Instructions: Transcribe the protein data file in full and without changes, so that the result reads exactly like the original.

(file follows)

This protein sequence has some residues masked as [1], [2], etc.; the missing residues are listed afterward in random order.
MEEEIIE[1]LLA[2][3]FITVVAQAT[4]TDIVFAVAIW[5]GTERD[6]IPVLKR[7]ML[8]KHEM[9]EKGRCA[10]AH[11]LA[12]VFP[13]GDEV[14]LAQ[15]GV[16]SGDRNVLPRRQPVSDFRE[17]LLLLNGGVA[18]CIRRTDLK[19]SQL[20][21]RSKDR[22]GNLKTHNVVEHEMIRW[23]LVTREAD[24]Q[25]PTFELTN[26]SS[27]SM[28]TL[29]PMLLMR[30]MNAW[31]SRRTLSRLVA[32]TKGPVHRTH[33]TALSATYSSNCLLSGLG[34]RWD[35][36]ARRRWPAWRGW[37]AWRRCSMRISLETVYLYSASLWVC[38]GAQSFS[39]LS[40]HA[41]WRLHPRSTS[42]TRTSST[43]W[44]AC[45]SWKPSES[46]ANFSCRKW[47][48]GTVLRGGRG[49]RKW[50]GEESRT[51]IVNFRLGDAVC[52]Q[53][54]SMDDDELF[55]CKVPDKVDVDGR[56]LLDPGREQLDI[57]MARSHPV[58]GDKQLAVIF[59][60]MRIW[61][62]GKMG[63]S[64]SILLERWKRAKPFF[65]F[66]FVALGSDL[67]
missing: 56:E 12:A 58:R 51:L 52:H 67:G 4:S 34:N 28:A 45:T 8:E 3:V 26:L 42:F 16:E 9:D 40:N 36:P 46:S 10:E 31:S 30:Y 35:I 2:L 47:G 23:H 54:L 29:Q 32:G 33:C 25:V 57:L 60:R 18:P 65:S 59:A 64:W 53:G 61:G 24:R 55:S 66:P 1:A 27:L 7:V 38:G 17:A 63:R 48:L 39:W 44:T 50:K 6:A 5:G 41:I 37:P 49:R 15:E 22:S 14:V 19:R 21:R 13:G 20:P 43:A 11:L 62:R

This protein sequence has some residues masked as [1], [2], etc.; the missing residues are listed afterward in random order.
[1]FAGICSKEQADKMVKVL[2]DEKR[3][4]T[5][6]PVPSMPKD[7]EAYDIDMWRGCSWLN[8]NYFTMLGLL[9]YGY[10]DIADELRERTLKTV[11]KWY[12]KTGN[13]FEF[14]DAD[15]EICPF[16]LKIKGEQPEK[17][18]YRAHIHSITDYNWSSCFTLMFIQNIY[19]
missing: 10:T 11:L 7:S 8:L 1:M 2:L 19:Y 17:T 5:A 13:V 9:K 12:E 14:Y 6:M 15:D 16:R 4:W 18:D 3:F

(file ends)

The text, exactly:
This protein sequence has some residues masked as [1], [2], etc.; the missing residues are listed afterward in random order.
MEEEIIE[1]LLA[2][3]FITVVAQAT[4]TDIVFAVAIW[5]GTERD[6]IPVLKR[7]ML[8]KHEM[9]EKGRCA[10]AH[11]LA[12]VFP[13]GDEV[14]LAQ[15]GV[16]SGDRNVLPRRQPVSDFRE[17]LLLLNGGVA[18]CIRRTDLK[19]SQL[20][21]RSKDR[22]GNLKTHNVVEHEMIRW[23]LVTREAD[24]Q[25]PTFELTN[26]SS[27]SM[28]TL[29]PMLLMR[30]MNAW[31]SRRTLSRLVA[32]TKGPVHRTH[33]TALSATYSSNCLLSGLG[34]RWD[35][36]ARRRWPAWRGW[37]AWRRCSMRISLETVYLYSASLWVC[38]GAQSFS[39]LS[40]HA[41]WRLHPRSTS[42]TRTSST[43]W[44]AC[45]SWKPSES[46]ANFSCRKW[47][48]GTVLRGGRG[49]RKW[50]GEESRT[51]IVNFRLGDAVC[52]Q[53][54]SMDDDELF[55]CKVPDKVDVDGR[56]LLDPGREQLDI[57]MARSHPV[58]GDKQLAVIF[59][60]MRIW[61][62]GKMG[63]S[64]SILLERWKRAKPFF[65]F[66]FVALGSDL[67]
missing: 56:E 12:A 58:R 51:L 52:H 67:G 4:S 34:N 28:A 45:T 8:E 3:V 26:L 42:F 16:E 9:D 40:N 36:P 46:S 10:E 31:S 30:Y 35:I 2:L 47:G 23:H 54:L 29:Q 32:G 33:C 25:V 57:L 60:R 18:P 65:S 59:A 64:W 53:G 61:G 24:R 55:S 66:P 1:A 27:L 7:V 38:G 17:A 63:R 48:L 39:W 44:T 50:K 6:A 5:G 41:I 37:P 49:R 15:E 22:S 14:V 19:R 21:R 13:G 20:P 43:A 11:L 62:R

This protein sequence has some residues masked as [1], [2], etc.; the missing residues are listed afterward in random order.
[1]FAGICSKEQADKMVKVL[2]DEKR[3][4]T[5][6]PVPSMPKD[7]EAYDIDMWRGCSWLN[8]NYFTMLGLL[9]YGY[10]DIADELRERTLKTV[11]KWY[12]KTGN[13]FEF[14]DAD[15]EICPF[16]LKIKGEQPEK[17][18]YRAHIHSITDYNWSSCFTLMFIQNIY[19]
missing: 10:T 11:L 7:S 8:L 1:M 2:L 19:Y 17:T 5:A 13:V 9:K 12:E 14:Y 6:M 15:D 16:R 4:W 18:D 3:F